Disability equality charity Scope has named Blue Raincoat Chrysalis Group’s Robin Millar as the chair designate of its trustee board.
His appointment comes as the charity delivers an open letter to the Prime Minister, backed by 30,000 signatories, calling for the government to stop forgetting about disabled people during the coronavirus pandemic.
Millar, a British music producer, businessman and mentor, has the progressive condition Retinitis Pigmentosa and was registered blind at 16 years old with no sight since 1985. As a producer, he has gained 150 gold and platinum discs including 44 No.1 hits.
He produced many classic albums during his career including Diamond Life by Sade.
Millar is currently chairman of Blue Raincoat Chrysalis Group, whose roster includes Sinead O’Connor, Fun Lovin’ Criminals, Ultravox, The Specials and Everything But The Girl.
Robin Millar said: “I am incredibly excited to be joining Scope as chair designate, especially at this monumental time for disability equality. There are 14 million disabled people in the UK and they have been forgotten and sidelined by the Government throughout the pandemic and now face bearing the brunt of an economic crisis. We cannot let the clock go back on disability equality.
“Today, in my first action as Scope’s chair designate, I proudly lead the delivery of a letter to the Prime Minister, signed by 30,000 people, demanding he prioritise disabled people.”
He added: “The pandemic has magnified the inequalities that disabled people face in our society. We need to work together to remove these barriers for good. Business, schools and communities all have a role in making sure disabled people have fairness and equality. If the pandemic has shown us anything positive, it’s that flexibility is possible in the workplace. Let’s build on this to create more job opportunities for disabled people in the future. Together, we won’t let disabled people be forgotten.”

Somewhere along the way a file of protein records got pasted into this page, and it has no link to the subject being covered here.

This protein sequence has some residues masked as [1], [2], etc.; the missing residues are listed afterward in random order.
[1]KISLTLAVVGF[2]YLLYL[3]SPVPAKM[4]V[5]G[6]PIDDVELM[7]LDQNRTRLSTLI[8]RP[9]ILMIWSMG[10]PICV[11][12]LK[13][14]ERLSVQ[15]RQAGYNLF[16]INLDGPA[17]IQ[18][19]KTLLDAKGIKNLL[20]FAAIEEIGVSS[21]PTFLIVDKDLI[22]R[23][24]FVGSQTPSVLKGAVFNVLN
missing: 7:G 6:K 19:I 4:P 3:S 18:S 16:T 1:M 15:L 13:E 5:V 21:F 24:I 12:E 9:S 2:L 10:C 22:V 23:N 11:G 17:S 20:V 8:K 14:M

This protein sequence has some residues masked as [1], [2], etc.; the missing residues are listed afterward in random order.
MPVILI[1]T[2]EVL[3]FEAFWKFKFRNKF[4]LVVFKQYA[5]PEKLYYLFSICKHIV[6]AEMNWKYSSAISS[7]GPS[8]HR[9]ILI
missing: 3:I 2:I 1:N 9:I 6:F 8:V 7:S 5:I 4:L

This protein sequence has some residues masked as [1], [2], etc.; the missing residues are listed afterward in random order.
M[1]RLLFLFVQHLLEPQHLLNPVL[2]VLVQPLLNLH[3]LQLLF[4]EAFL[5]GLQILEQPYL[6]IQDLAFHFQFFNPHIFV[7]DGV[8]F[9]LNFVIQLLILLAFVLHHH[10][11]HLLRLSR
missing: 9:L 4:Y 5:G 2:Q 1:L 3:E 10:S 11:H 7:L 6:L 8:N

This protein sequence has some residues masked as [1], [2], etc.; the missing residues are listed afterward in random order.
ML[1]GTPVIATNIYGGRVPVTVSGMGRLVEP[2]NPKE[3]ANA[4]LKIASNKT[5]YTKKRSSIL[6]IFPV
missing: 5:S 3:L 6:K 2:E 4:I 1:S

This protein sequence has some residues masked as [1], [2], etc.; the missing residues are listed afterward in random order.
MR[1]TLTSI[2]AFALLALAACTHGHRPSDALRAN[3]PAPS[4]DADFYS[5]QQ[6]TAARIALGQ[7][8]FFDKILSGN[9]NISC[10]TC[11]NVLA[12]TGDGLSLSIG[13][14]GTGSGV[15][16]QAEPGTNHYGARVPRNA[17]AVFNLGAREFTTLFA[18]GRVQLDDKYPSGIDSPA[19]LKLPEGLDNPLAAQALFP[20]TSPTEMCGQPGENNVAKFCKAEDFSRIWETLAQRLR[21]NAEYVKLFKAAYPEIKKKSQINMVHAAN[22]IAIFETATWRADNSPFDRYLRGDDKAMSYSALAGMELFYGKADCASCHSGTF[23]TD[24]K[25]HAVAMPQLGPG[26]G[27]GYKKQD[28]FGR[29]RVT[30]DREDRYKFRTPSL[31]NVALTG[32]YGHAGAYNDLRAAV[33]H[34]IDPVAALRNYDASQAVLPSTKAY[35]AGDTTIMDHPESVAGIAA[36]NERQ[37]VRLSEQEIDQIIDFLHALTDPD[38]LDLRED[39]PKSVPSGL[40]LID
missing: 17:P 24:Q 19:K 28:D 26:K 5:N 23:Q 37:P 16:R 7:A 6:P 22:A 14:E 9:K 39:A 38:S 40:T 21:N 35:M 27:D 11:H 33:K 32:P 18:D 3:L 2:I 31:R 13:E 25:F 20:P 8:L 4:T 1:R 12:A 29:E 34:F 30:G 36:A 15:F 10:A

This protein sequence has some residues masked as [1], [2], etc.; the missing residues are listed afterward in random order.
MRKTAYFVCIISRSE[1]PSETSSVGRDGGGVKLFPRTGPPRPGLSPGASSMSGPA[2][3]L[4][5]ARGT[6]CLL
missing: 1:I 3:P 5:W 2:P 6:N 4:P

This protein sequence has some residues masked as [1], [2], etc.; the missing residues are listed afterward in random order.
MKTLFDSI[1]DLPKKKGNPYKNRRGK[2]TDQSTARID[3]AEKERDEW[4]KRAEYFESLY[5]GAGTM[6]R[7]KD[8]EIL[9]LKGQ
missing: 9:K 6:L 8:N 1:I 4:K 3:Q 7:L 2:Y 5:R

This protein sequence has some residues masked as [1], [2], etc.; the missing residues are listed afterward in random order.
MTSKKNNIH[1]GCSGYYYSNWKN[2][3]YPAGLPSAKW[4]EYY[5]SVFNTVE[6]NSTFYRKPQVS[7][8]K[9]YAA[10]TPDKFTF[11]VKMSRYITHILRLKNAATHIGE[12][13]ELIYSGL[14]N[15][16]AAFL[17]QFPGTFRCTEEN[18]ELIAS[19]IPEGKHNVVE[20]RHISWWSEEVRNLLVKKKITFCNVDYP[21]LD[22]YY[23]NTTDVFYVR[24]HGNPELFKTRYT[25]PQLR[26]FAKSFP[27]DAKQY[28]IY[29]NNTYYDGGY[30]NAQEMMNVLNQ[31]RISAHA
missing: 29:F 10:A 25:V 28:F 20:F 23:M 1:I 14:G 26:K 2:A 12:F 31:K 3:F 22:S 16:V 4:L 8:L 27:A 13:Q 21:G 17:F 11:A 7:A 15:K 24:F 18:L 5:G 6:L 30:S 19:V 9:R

The pandemic has magnified the inequalities that disabled people face in our society
Scope’s chief executive Mark Hodgkinson said: “I am delighted to announce Robin as our new chair designate and would like to warmly welcome him to Scope. His wide-ranging skills, wealth of experience and personal insight into living with a disability will all be of huge benefit to Scope in helping us deliver our ambitious strategy and guiding us through these challenging times.
“Disabled people have been some of the hardest hit by Coronavirus and with an uncertain economic future for the UK ahead we know that life may get even tougher. The need for Scope in campaigning for change and providing vital support services for disabled people and their families has never been greater. Robin’s leadership, passion and commitment to improving society will be invaluable.
“I would like to thank trustees Claire Flint and Andrew Hooke who have been interim co-chairs since Andrew McDonald stepped down from the chair role last October. They have done a fantastic job and Robin will look to build on the strong foundations they have put in place.”
Millar takes up the role following a rigorous selection process that involved interviews with trustees, disabled colleagues and a disabled assembly member
Millar announced he was stepping away from full time music production in 2010 to concentrate on his public and charitable roles.
He is one of the eight founding directors of The Institute for Apprenticeships, as well as being an honourable professor of commercial music at the London College of Music and has held patron roles with charities UNICEF, CALM and Leonard Cheshire Disability. He has helped raise millions for various charity appeals and events and was made a CBE in 2010.
Scope’s former chair Andrew McDonaldstepped down last October due to ill health. Since then, trustees Claire Flint and Andrew Hooke have been acting as interim co-chairs.
* To make sure you can access Music Week wherever you are, subscribe to our digital issue by clicking here.